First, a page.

Americans are buying more liquor while beer continues to lose ground
In a time of deep political divisions, this much appears unassailable: Americans are hitting the hard stuff with gusto these days, increasingly American whiskey but also — in the spirit of inclusiveness — cognac, tequila and vodka.
For the seventh straight year, the spirits industry swiped market share from beer last year, according to economic data released Tuesday by the Distilled Spirits Council of the United States. Overall, spirits suppliers’ sales to wholesalers grew to $25.2 billion last year, up 4.5% from the year before, and sales volume increased about 2.4% to 220 million cases.
Based on revenue, spirits had 35.9% of the U.S. alcoholic-beverage market last year while beer had 47% and wine had 17.1%. In 2000, spirits had 28.7% of the market, beer had 55.5%, and wine had 15.7%.
American whiskey, which includes bourbon, is still booming, with sales volume up 6.8% year-over-year to 21.8 million cases and sales to wholesalers up 7.7% to $3.1 billion. American whiskey sales have grown for more than 10 years.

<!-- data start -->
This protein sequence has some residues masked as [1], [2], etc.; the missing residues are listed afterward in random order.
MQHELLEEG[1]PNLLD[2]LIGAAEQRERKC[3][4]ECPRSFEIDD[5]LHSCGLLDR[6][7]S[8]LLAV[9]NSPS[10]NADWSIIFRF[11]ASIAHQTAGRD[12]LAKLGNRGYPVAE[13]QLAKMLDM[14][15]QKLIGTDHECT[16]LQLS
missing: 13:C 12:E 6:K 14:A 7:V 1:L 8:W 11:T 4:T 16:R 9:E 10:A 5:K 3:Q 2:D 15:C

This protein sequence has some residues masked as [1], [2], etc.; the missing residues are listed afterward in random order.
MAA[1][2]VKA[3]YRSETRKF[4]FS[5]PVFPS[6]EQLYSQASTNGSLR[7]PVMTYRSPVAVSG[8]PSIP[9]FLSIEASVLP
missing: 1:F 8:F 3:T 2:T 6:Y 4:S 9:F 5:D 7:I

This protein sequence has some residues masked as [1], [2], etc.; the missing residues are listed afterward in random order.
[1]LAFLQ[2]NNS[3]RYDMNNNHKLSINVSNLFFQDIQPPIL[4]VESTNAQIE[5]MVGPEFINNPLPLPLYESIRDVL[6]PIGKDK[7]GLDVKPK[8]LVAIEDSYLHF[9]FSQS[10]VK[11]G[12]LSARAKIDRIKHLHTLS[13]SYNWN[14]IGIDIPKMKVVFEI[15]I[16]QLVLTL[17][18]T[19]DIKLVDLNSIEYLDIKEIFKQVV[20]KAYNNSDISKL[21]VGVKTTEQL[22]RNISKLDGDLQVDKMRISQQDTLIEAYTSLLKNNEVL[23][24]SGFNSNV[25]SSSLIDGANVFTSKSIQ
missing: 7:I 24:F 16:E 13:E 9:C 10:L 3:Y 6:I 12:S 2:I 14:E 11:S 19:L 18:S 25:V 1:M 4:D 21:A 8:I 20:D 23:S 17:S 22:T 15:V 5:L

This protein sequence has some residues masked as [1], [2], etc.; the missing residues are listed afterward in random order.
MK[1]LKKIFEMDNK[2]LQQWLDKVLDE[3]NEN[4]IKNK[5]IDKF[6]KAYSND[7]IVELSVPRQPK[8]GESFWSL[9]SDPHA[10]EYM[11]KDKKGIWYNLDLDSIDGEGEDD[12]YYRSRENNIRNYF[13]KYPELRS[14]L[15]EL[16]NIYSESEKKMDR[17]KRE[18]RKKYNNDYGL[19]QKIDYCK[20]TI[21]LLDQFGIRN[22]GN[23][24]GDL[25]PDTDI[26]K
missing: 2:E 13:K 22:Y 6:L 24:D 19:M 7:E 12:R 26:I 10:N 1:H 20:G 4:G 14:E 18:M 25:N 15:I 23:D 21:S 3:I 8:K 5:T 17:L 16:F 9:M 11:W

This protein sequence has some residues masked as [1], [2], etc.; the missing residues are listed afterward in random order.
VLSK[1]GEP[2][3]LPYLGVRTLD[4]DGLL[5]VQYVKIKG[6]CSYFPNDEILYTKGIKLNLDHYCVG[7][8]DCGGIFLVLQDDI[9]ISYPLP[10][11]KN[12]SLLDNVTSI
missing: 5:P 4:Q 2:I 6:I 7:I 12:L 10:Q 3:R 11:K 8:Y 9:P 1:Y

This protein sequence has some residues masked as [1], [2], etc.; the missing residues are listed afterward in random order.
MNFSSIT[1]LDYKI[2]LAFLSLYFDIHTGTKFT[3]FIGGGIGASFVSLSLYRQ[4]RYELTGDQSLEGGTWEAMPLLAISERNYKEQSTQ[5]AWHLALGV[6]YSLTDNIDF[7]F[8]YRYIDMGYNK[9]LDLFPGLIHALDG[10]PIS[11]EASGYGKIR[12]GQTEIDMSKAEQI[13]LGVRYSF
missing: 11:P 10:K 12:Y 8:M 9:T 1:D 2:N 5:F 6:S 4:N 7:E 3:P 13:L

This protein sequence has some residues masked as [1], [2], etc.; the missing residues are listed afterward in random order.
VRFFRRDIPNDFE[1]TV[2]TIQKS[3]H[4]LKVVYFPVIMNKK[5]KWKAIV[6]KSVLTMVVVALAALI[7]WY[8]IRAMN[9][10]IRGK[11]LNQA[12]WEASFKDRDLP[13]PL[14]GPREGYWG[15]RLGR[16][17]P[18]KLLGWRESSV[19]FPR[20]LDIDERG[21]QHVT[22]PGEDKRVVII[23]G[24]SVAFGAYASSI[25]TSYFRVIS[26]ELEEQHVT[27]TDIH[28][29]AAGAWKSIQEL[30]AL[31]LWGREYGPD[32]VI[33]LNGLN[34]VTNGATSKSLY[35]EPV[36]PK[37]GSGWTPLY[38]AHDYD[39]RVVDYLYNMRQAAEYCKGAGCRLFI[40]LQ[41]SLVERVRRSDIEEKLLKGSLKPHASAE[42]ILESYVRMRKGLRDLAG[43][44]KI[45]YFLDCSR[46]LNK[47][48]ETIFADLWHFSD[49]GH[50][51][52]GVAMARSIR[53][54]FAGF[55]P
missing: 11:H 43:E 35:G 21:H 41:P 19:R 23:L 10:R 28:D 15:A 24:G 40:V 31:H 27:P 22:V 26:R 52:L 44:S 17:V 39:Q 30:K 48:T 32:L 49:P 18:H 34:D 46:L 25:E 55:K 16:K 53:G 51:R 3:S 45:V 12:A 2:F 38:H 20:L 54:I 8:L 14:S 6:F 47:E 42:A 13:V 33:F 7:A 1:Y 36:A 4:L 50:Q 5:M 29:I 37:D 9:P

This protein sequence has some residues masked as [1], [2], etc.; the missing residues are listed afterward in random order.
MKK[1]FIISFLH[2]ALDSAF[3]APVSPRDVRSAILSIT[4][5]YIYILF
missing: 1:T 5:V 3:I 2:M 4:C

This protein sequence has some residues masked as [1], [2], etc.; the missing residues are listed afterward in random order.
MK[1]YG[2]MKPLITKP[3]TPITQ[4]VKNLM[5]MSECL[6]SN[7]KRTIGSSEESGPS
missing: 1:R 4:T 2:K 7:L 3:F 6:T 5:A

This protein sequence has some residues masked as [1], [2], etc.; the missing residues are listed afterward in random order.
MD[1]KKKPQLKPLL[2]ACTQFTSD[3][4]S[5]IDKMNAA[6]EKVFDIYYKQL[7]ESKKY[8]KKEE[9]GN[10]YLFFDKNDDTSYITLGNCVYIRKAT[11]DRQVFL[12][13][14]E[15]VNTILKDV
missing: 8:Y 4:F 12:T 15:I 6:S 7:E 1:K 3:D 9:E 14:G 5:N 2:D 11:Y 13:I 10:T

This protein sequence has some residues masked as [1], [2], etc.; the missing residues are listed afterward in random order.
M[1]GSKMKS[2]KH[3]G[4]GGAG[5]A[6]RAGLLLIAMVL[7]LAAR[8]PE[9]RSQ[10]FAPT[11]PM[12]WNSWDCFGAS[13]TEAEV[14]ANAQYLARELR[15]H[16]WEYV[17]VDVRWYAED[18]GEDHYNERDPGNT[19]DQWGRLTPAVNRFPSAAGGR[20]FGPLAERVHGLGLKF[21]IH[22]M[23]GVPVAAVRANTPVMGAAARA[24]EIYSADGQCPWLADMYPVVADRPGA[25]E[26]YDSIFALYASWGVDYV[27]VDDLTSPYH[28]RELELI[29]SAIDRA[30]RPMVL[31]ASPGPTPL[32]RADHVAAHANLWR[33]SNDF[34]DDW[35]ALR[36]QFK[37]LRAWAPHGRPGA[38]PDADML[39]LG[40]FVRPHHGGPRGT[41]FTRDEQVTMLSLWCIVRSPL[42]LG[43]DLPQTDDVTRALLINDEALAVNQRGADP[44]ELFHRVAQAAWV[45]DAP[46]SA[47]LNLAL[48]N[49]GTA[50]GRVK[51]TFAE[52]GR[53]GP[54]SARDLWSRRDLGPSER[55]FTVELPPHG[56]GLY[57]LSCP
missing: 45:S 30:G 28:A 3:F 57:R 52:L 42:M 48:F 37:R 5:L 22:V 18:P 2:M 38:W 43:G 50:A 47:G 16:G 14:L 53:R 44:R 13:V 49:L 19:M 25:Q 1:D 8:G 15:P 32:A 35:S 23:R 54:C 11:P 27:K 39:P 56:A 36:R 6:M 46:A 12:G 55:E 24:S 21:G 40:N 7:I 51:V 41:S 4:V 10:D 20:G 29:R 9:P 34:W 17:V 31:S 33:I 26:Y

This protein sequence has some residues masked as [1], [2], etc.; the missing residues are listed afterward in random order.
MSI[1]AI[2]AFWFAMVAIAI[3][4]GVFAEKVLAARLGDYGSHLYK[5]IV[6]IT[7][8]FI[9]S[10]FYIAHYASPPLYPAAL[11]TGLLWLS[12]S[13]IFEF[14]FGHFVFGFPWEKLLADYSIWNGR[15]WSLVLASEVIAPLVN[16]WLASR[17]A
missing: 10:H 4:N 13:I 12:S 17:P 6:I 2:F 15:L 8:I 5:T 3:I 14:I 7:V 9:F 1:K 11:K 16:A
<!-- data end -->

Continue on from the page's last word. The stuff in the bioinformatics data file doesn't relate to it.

Beer still commanded about 47% of market share of the alcohol industry last year, in terms of supplier sales to wholesalers, but spirits, at about 36%, and wine, at about 17%, have steadily grown in recent years while beer has fizzled.
“The continued growth of the spirits sector clearly demonstrates that adult consumers’ taste for and interest in premium distilled spirits, across all categories, is trending upward,” Kraig Naasz, president and chief executive of the Distilled Spirits Council, said in the news release.
Other highlights from the 2016 data included:
• Vodka, which represents one-third of spirits sales volume, grew 2.4% to 69.8 million cases.
• Tequila sales volume increased about 7% to almost 16 million cases.
• Cognac was up about 13% to about 5 million cases.
12:20 p.m.: This article was updated with market-share figures for spirits, beer and wine.
This article was originally published at 11:30 a.m.
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